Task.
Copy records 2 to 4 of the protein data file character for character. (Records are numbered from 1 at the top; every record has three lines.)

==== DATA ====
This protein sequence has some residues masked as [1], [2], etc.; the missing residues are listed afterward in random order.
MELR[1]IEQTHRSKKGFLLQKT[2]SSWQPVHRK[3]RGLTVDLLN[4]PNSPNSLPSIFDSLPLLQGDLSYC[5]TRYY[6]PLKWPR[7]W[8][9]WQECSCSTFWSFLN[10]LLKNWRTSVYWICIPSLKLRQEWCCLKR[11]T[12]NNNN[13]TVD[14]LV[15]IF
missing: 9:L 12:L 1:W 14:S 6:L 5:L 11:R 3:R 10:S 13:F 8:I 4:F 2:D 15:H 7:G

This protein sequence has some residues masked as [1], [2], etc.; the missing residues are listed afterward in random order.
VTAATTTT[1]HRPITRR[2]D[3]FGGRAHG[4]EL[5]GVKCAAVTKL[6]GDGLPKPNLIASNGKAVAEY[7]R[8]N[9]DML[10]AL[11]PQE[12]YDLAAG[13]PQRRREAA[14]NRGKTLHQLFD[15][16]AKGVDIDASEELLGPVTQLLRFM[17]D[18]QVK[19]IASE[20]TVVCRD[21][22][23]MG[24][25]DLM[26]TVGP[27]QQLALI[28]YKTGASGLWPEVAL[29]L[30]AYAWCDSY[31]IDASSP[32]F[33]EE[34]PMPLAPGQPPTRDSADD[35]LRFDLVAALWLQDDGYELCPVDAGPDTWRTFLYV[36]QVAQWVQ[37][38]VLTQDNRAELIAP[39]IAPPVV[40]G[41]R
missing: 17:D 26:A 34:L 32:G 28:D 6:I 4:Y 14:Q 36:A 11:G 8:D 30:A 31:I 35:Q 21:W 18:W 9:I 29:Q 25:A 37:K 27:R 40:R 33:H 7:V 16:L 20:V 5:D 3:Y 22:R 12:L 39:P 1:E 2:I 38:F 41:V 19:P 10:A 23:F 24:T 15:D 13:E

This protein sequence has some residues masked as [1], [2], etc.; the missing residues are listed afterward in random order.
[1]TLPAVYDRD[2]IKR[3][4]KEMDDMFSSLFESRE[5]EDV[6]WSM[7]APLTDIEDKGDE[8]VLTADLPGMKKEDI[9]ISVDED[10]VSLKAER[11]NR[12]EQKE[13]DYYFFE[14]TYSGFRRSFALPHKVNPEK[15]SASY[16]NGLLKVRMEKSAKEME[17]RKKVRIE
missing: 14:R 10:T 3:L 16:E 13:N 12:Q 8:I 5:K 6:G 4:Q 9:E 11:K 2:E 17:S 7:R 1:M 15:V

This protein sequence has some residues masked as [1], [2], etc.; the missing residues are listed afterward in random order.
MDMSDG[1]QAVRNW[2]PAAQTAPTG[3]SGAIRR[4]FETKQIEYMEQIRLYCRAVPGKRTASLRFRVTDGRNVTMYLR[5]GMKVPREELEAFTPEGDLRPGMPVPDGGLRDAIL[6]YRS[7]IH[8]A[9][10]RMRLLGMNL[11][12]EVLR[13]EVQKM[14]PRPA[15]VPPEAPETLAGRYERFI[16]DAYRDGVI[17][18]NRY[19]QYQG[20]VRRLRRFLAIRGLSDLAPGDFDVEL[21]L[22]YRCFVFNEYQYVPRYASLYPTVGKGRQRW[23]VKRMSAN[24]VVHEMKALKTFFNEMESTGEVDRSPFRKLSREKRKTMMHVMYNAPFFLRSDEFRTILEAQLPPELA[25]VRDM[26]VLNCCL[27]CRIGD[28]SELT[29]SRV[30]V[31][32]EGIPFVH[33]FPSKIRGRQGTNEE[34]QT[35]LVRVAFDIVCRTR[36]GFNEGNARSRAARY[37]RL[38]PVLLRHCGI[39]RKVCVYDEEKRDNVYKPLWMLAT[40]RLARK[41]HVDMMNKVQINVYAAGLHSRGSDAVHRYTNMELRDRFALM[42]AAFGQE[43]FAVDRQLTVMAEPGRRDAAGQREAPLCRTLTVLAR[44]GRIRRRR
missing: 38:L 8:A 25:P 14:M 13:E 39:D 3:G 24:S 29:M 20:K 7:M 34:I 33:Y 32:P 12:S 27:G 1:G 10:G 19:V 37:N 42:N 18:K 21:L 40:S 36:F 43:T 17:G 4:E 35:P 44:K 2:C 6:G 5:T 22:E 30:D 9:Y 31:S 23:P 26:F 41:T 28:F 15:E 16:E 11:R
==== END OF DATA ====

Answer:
This protein sequence has some residues masked as [1], [2], etc.; the missing residues are listed afterward in random order.
VTAATTTT[1]HRPITRR[2]D[3]FGGRAHG[4]EL[5]GVKCAAVTKL[6]GDGLPKPNLIASNGKAVAEY[7]R[8]N[9]DML[10]AL[11]PQE[12]YDLAAG[13]PQRRREAA[14]NRGKTLHQLFD[15][16]AKGVDIDASEELLGPVTQLLRFM[17]D[18]QVK[19]IASE[20]TVVCRD[21][22][23]MG[24][25]DLM[26]TVGP[27]QQLALI[28]YKTGASGLWPEVAL[29]L[30]AYAWCDSY[31]IDASSP[32]F[33]EE[34]PMPLAPGQPPTRDSADD[35]LRFDLVAALWLQDDGYELCPVDAGPDTWRTFLYV[36]QVAQWVQ[37][38]VLTQDNRAELIAP[39]IAPPVV[40]G[41]R
missing: 17:D 26:A 34:L 32:G 28:D 6:I 4:Y 14:Q 36:A 11:G 8:D 30:A 31:I 35:Q 21:W 18:W 9:I 29:Q 25:A 37:K 27:R 40:R 33:H 7:V 16:L 20:V 5:D 3:Y 22:R 12:L 39:P 1:E 2:I 38:F 41:V 19:P 10:A 23:F 24:T 15:D 13:E

This protein sequence has some residues masked as [1], [2], etc.; the missing residues are listed afterward in random order.
[1]TLPAVYDRD[2]IKR[3][4]KEMDDMFSSLFESRE[5]EDV[6]WSM[7]APLTDIEDKGDE[8]VLTADLPGMKKEDI[9]ISVDED[10]VSLKAER[11]NR[12]EQKE[13]DYYFFE[14]TYSGFRRSFALPHKVNPEK[15]SASY[16]NGLLKVRMEKSAKEME[17]RKKVRIE
missing: 14:R 10:T 3:L 16:E 13:N 12:Q 8:I 5:K 6:G 4:Q 9:E 11:K 2:E 17:S 7:R 1:M 15:V

This protein sequence has some residues masked as [1], [2], etc.; the missing residues are listed afterward in random order.
MDMSDG[1]QAVRNW[2]PAAQTAPTG[3]SGAIRR[4]FETKQIEYMEQIRLYCRAVPGKRTASLRFRVTDGRNVTMYLR[5]GMKVPREELEAFTPEGDLRPGMPVPDGGLRDAIL[6]YRS[7]IH[8]A[9][10]RMRLLGMNL[11][12]EVLR[13]EVQKM[14]PRPA[15]VPPEAPETLAGRYERFI[16]DAYRDGVI[17][18]NRY[19]QYQG[20]VRRLRRFLAIRGLSDLAPGDFDVEL[21]L[22]YRCFVFNEYQYVPRYASLYPTVGKGRQRW[23]VKRMSAN[24]VVHEMKALKTFFNEMESTGEVDRSPFRKLSREKRKTMMHVMYNAPFFLRSDEFRTILEAQLPPELA[25]VRDM[26]VLNCCL[27]CRIGD[28]SELT[29]SRV[30]V[31][32]EGIPFVH[33]FPSKIRGRQGTNEE[34]QT[35]LVRVAFDIVCRTR[36]GFNEGNARSRAARY[37]RL[38]PVLLRHCGI[39]RKVCVYDEEKRDNVYKPLWMLAT[40]RLARK[41]HVDMMNKVQINVYAAGLHSRGSDAVHRYTNMELRDRFALM[42]AAFGQE[43]FAVDRQLTVMAEPGRRDAAGQREAPLCRTLTVLAR[44]GRIRRRR
missing: 38:L 8:A 25:P 14:M 13:E 39:D 3:G 24:S 29:M 20:K 7:M 34:I 33:Y 32:P 12:S 27:G 1:G 10:G 19:V 37:N 42:N 18:K 21:L 40:S 36:F 43:T 17:G 4:E 35:P 44:K 2:C 6:G 5:T 22:E 30:D 9:Y 31:S 23:P 26:F 41:T 28:F 15:E 16:E 11:R